On January 10, the Palm Beach Florida Town Council voted unanimously to support the Arthur R Marshall Loxahatchee NWR and encourage Florida Governor Rick Scott and the South Florida Water Management District, to continue the long-standing partnership with the Fish and Wildlife Service and work cooperatively to manage exotics and preserve the Arthur R. Marshall Loxahatchee National Wildlife Refuge.
The Refuge has been under attack in two ways. First, the Everglades habitats and signature tree islands create ideal conditions for invasive exotic plants to thrive. In particular, a vine like fern called Lydogium threatens to destroy the native tree islands. Spread by spores, it can quickly climb and grow on native vegetation. Challenges to controlling this invasive include access, the high cost and difficulty of manual labor, and killing the invasive while minimizing impact to the native vegetation.
Magnitude of scale is another factor as 100,000 acres in the refuge are impacted, with costs to achieve maintenance control estimated at $5 million for the next four years.
The second attack has been from the South Florida Water Management District (SFWMD). The Refuge is unique in that it is an overlay of a water conservation area owned by the state and operates through a license agreement with SFWMD and the state of Florida. Although they state their intent is strictly to get the Service to obtain the needed funding, SFWMD has been highly critical of the refuge’s inability to control lygodium and has sent a first letter of default to the Service with potential intent to terminate the license agreement.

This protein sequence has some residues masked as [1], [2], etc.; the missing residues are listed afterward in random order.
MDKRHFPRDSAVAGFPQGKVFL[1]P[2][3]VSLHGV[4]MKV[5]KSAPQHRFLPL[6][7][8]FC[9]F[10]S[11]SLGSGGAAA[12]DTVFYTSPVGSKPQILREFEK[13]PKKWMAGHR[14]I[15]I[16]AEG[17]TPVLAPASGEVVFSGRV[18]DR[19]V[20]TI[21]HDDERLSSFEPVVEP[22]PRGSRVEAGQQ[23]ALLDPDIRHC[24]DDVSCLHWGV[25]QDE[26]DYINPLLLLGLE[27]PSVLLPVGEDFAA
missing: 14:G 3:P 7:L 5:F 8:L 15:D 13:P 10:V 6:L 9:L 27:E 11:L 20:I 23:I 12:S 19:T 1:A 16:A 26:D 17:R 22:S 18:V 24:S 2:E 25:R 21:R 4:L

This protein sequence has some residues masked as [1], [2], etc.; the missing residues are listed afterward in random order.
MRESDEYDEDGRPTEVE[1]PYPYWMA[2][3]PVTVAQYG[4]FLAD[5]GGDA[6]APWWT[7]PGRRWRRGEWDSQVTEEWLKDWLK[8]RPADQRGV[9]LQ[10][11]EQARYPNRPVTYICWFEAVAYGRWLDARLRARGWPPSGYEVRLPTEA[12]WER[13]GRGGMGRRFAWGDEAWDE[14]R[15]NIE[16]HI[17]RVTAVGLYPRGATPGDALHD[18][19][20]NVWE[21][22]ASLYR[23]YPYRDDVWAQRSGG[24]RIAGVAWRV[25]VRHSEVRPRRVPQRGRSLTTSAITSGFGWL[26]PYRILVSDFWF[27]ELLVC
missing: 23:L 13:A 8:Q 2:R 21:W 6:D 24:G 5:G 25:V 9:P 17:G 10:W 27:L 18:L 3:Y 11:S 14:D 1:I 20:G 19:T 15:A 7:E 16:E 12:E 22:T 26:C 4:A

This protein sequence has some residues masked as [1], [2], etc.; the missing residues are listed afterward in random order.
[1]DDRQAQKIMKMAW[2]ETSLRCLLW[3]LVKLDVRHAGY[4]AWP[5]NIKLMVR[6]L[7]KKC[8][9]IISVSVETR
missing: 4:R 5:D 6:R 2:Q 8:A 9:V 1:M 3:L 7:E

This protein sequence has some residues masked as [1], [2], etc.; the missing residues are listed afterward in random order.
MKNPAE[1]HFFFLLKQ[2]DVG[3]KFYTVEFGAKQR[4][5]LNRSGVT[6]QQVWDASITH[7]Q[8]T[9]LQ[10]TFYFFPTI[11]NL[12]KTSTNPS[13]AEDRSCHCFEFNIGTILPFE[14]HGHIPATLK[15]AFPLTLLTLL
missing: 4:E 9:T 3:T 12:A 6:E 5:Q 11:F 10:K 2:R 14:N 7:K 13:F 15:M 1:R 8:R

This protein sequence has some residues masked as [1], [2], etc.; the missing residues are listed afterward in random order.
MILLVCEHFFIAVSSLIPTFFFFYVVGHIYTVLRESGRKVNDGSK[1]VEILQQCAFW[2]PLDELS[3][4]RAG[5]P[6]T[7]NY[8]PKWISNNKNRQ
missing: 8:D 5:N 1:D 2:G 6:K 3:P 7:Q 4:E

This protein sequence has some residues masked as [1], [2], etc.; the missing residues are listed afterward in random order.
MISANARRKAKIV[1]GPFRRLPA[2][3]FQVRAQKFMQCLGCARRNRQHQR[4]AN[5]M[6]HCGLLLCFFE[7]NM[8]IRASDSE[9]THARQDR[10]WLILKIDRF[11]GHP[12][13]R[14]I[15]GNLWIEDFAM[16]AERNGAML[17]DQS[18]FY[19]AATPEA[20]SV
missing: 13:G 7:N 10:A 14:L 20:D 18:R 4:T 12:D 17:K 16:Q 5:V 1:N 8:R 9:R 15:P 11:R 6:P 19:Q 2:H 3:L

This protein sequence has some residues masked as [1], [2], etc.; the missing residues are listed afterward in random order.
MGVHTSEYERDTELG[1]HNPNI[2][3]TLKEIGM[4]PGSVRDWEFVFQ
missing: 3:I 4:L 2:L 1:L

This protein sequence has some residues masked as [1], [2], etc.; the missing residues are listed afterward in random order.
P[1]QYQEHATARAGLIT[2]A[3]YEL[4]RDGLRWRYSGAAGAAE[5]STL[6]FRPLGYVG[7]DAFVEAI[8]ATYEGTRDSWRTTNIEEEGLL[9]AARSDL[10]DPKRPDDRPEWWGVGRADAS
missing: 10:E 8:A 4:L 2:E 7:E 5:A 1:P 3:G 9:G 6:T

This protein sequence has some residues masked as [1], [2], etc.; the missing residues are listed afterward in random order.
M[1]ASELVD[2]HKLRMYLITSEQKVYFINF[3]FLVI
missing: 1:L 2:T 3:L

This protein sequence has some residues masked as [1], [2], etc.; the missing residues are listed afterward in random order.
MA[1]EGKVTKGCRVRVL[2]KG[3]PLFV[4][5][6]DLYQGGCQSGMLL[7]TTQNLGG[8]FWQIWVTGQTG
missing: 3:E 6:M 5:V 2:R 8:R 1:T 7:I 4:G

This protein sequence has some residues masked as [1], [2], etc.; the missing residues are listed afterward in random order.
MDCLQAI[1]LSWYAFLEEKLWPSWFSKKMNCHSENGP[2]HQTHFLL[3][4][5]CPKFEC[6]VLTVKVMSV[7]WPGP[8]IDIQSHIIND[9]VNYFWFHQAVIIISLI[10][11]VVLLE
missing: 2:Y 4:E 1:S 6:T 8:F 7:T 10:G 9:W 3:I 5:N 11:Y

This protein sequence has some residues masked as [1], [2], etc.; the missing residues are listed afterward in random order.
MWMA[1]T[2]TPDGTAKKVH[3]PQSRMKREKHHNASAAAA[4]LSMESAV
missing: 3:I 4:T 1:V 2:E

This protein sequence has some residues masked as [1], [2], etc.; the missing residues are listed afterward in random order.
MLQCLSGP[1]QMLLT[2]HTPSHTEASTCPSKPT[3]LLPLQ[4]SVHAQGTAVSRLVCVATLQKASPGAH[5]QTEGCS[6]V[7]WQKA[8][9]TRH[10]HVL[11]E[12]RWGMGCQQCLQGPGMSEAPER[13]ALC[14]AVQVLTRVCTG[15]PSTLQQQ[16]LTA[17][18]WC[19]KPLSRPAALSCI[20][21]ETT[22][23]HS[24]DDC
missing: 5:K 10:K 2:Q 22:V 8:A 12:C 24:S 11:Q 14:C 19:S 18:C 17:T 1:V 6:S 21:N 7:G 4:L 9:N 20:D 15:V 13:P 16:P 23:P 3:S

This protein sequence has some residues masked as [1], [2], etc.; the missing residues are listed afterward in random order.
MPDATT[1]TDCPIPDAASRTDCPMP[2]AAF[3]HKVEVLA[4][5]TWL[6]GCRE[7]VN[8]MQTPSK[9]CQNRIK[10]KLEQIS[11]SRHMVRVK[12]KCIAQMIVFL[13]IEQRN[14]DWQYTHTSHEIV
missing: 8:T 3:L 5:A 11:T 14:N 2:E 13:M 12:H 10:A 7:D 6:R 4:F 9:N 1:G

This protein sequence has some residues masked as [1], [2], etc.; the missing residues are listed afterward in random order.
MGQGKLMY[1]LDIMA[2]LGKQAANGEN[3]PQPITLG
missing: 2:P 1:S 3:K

Many conservation groups, including the National Wildlife Refuge Association, have been working hard to combat both SFWMD criticism and raise awareness of the funding need. Refuge Association board member Dragana Connaughton, a resident of Palm Beach, FL worked with the town council to make the resolution an agenda topic as well as organize the support for its passage. Several prominent citizens wrote letters of support or spoke in favor of the refuge including Everglades Champion Nathaniel Reed, as did Refuge Association President David Houghton. Representatives from the Friends of Loxahatchee NWR, Florida Audubon, Florida Wildlife Federation, Everglades Law Center, and the Sierra Club, plus a teacher and a couple of her students all spoke about the value and importance of the refuge.
The council expressed unanimous support for keeping the refuge and for the state-federal partnership to find ways to fund and combat the invasive plant threat to the Refuge and the Everglades.